Laugh Tracks in the Dust 9-21-09
The good stories from the beef industry just keep coming. The following true story wuz e-mailed to me from a southeastern Kansas rancher friend of mine, ol’
Howdy, Milo. Last spring I was looking for a young Angus bull to put with some heifers and a good friend and Angus breeder had a bull that he felt was good enough for my herd’s needs.
After much deliberation, we agreed on a fair price. The bull was a purebred Angus, but not registered. The bull’s dam was named Oprah, so I thought since his birth certificate was in question – and he knew Oprah so well – I would name him Obama, in honor of our president.
Obama developed nicely through the spring and was a loud and boisterous bull, with lots of bellowing and hoof pawing. Since he was young, I put him and an older, wiser bull in with my heifers for breeding season.
Several weeks into the season, Obama appeared to have a rupture-like appearance under his belly. Plus, it did not seem the older, wiser bull appreciated Obama’s aggressiveness towards the heifers in the pasture.
Fearing the worst, Obama was captured and taken to the local veterinarian for a diagnosis of the situation. Doc shared the bad news that Obama, indeed, had broken his manhood.
So, once again, Obama’s stimulus package would not be reaching its intended targets. That’s when we decided to change our bull’s name to B’roke Obama. Doc gave us end-of-life counseling for B’roke at no extra charge. But, rather than end his life, we decided to alter B’roke’s life by making him a steer – using a double lap band – except the double lap band did not exactly go around his stomach.
I’m happy to report B’roke is now in the feedlot doing fine, but not nearly as loud and boisterous as he once was!
However, B’roke is sure to be the topic of discussion around our dinner table several months from now.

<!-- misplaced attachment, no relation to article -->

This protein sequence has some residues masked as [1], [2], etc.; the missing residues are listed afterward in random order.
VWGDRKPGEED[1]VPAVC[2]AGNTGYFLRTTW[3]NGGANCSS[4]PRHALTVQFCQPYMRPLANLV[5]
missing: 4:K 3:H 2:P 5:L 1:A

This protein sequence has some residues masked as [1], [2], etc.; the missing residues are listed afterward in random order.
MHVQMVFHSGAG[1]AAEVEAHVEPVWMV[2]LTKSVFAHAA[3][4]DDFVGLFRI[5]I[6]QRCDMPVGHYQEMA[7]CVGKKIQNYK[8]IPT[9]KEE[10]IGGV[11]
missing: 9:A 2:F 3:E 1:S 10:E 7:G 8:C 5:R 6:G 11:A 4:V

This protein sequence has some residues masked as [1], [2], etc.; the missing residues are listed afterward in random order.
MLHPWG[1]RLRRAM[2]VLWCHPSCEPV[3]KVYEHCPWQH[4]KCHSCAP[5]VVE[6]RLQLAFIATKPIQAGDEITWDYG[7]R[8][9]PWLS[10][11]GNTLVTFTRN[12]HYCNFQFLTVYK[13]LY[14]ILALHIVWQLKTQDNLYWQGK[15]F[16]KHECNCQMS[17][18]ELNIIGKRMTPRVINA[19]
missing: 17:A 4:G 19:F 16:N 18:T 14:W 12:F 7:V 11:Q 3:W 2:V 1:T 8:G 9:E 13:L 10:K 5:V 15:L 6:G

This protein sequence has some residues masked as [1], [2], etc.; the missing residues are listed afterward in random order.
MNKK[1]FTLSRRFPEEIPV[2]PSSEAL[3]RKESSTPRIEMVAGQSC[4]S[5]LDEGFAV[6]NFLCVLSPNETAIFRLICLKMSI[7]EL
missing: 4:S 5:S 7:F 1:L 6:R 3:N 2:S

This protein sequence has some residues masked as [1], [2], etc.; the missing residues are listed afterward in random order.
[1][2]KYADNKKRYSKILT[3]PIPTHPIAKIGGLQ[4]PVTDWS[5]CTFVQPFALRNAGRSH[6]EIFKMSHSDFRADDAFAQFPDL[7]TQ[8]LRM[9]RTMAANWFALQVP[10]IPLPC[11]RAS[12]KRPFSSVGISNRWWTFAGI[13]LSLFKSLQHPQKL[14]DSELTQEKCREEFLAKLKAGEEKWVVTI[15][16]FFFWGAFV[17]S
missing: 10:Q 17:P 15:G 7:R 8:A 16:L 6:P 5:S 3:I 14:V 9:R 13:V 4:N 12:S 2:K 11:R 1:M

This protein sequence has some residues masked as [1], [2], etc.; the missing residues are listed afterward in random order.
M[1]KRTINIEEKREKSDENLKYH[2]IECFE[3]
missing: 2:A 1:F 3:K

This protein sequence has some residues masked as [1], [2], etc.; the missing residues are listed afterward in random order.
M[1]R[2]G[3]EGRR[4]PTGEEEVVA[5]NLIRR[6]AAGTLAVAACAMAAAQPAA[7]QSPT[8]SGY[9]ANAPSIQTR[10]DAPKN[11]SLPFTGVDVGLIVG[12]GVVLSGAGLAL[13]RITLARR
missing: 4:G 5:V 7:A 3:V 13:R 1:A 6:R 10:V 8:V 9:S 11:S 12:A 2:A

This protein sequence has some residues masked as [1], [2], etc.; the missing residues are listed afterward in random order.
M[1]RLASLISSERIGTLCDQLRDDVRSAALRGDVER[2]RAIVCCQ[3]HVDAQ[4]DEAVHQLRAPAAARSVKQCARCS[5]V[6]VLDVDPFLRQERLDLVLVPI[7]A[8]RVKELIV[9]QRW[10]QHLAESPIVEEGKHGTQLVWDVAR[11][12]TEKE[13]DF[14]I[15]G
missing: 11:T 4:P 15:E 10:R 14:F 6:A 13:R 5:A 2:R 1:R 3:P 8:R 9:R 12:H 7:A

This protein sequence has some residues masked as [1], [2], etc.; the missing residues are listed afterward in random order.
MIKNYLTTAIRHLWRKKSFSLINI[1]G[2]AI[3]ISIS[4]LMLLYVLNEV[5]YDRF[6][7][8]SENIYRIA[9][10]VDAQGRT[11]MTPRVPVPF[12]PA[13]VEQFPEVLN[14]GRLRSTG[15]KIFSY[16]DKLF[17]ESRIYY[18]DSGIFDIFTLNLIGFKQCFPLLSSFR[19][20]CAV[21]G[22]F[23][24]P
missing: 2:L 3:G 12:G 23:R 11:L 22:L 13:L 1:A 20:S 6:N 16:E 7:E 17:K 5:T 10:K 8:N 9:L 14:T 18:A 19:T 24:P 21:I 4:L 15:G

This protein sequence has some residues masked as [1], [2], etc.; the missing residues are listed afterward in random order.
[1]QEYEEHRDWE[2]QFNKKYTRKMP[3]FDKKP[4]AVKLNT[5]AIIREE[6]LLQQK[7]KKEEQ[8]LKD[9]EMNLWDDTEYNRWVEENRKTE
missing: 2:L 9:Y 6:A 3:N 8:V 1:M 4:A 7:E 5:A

While we’re on the topic of Obama stimulus packages. An Iowa friend sent me the following analysis of the final results of the Cash for Clunkers program:
A vehicle at 15 mpg and 12,000 miles per year uses 800 gallons a year of gasoline. A vehicle at
25 mpg and 12,000 miles per year uses 480 gallons a year.
So, the average “Cash for Clunkers” transaction will reduce U.S. gasoline consumption by 320 gallons per year. The Administration claims 700,000 clunkers were turned in and that many new cars sold – so that’s 224 million gallons/year. At $3/gal that is $672-million
So, we all contributed to spending $3 billion to save $672 million. How good a deal was that? My friend adds that the whole thing doesn’t give me a lot of comfort about the upcoming health care program!
A farm wife in a rural grocery store happens upon a cowboy-looking grandfather and his poorly behaved 3-year-old grandson. It’s obvious to her that Gramps has his hands full with the child screaming for candy in the candy aisle, cookies in the cookie aisle; same for fruit, cereal and soda in their respective aisles.
Meanwhile, Gramps is working his way around, saying in a controlled voice, “Easy, Albert, we won’t be long – easy, boy.”
Another outburst, and she hears Gramps calmly say, “It’s OK, Albert, just a couple more minutes and we’ll be out of here. Hang in there, boy.”
At the checkout counter, the little terror is throwing items out of the cart, and Gramps, again in a controlled voice says, “Albert, Albert, relax buddy, don’t get upset. We’ll be home in five minutes; stay cool, Albert.”
Very impressed, the farm wife goes outside where Gramps is loading his groceries and the boy into the car. She approaches him and says, “You know, sir, it’s none of my business, but you were amazing in there. I don’t know how you did it. That whole time, you kept your composure, and no matter how loud and disruptive your grandson got, you just calmly kept saying things would be okay. Albert is very lucky to have you as his grandpa.”
“Thanks, lady,” said Gramps, “But, I’m Albert – the little grandson’s name is Stevie. And I’m going to give him the whipping of his young life when I get him home.”
Here’s a tall tale sent to me. A Colorado horticulturist said he had some soil on his farm that wuz so fertile he decided to grow watermelons and musk melons on it. He said the melons grew wonderfully, but he couldn’t eat them.
The reason? The soil wuz so good, the vines grew so fast they wore the melons out dragging ’em across the ground.
I admit. That is a tall tale.
I’ll close for this week with these words of wisdom from famous black scientist George Washington Carver: “Reading about nature is fine, but if a person walks in the woods and listens carefully, he can learn more than what is in books, for they speak with the voice of God.”
Have a good ‘un.
Livestock Marketing Association’s Cattle Marketing Hall of Fame Class of 2022 included Jim Santomaso who, with his wife, Becky, owns Sterling (Colorado)Livestock Commission. Santomaso and Robert (Bob) Rodenberger, Col. Ralph Wills Wade, and the late…
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